"I knew airplane silhouettes like kids today know baseball and football players", explains historian Dr. Rob Sledge.
Sledge was just ten years old in June of 1944 and says that he was just a curious kid and a self-proclaimed war junkie, but one local who is just a handful of years older says he remembers D-Day vividly.
"I was anxious to get the news out as fast as we could and it was coming in as fast as I could read it", says Phil Kendrick Jr.
Phil Kendrick Jr. worked for KRBC radio during the much anticipated day when American troops invaded Normandy.
"I was just pulling the news off the teletype and I wasn't taking time to read it", recalls Kendrick.
As a 17 year old kid and main KRBC announcer, some things he read were shocking.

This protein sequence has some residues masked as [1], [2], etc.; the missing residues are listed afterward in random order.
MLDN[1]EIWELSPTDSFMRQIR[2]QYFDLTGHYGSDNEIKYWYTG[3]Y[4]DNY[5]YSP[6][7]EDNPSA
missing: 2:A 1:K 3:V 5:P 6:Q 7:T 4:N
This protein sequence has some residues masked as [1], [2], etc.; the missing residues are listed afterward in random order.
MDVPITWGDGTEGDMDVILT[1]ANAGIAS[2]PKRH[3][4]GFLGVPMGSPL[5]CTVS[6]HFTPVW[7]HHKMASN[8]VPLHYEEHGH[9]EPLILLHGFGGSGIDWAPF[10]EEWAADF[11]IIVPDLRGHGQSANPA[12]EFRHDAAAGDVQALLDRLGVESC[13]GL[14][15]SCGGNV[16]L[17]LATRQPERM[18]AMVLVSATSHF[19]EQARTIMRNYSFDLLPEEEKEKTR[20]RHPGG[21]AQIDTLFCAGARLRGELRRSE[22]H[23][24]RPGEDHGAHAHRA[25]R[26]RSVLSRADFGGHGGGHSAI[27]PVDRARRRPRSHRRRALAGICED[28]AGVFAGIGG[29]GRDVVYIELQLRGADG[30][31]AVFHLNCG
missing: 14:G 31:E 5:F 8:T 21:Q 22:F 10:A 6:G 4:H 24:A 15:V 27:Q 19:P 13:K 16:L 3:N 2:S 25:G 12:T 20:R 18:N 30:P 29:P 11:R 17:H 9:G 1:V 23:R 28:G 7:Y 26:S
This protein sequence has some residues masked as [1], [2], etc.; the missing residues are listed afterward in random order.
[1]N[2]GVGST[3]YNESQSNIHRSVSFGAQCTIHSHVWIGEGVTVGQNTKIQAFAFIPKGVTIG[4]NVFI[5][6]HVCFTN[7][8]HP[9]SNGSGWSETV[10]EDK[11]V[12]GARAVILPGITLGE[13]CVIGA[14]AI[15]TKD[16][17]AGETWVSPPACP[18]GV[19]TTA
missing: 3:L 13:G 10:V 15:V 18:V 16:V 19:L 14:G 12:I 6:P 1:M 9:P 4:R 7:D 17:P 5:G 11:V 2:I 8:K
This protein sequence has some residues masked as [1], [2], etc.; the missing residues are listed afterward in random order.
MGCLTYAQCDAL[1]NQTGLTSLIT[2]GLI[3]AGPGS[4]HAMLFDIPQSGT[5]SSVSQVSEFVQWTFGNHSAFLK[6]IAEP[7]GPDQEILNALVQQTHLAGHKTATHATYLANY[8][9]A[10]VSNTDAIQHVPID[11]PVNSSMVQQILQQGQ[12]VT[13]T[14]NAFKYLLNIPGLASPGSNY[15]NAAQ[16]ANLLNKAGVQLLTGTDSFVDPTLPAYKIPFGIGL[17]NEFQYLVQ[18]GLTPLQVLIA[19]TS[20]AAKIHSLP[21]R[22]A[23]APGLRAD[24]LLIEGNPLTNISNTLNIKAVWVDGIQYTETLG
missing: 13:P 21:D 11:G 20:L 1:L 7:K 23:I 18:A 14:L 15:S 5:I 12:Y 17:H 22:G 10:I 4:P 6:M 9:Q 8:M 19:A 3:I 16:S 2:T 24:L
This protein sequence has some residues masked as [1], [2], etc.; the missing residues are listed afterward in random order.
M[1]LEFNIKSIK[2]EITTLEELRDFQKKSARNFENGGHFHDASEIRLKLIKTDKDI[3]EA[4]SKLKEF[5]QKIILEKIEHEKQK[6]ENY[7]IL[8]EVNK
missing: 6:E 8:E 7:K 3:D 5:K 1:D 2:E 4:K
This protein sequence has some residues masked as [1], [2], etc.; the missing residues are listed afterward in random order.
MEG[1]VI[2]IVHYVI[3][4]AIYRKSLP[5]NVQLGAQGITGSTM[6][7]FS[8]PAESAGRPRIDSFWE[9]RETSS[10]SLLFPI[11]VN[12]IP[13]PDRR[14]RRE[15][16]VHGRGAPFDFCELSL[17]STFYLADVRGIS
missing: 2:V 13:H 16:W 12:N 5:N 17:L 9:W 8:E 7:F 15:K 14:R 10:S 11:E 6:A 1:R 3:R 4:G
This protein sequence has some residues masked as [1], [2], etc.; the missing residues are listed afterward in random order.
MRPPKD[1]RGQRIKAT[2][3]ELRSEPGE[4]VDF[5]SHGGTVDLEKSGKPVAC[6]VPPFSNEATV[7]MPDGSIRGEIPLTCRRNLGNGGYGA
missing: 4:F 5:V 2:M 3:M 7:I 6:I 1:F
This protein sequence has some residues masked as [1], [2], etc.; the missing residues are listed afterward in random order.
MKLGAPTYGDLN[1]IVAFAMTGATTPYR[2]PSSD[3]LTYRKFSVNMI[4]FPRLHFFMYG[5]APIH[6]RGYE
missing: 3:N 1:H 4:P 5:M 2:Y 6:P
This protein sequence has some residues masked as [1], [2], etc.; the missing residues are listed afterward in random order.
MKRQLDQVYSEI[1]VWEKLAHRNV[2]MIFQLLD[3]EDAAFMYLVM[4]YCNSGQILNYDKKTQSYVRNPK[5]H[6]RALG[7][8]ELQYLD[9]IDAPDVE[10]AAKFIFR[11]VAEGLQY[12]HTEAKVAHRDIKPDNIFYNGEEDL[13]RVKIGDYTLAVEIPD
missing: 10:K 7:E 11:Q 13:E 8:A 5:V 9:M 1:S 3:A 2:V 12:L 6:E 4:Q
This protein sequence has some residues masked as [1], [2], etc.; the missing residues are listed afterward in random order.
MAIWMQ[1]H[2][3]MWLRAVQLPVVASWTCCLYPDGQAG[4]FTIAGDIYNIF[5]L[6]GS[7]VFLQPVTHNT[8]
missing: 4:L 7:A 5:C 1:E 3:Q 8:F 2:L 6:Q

"I read where a good boyhood friend of mine was missing in action on d-day and that kind of took me back you know."
This sort of news shocked him since his 18th birthday and deployment were just months away.
"What I am reading about happening, I am soon probably going to be in that same situation, in that same position."
Kendrick served from November of 1944 through October of 1946 as a Merchant Marine. He says he feels fortunate, knowing that so many names he announced that fateful day, could not say the same.
Kendrick did not pursue a career in broadcast, but chased ventures in the oil business and Wall Street. However, he explains that announcing on June 6th of 1944 is something that he will never forget.
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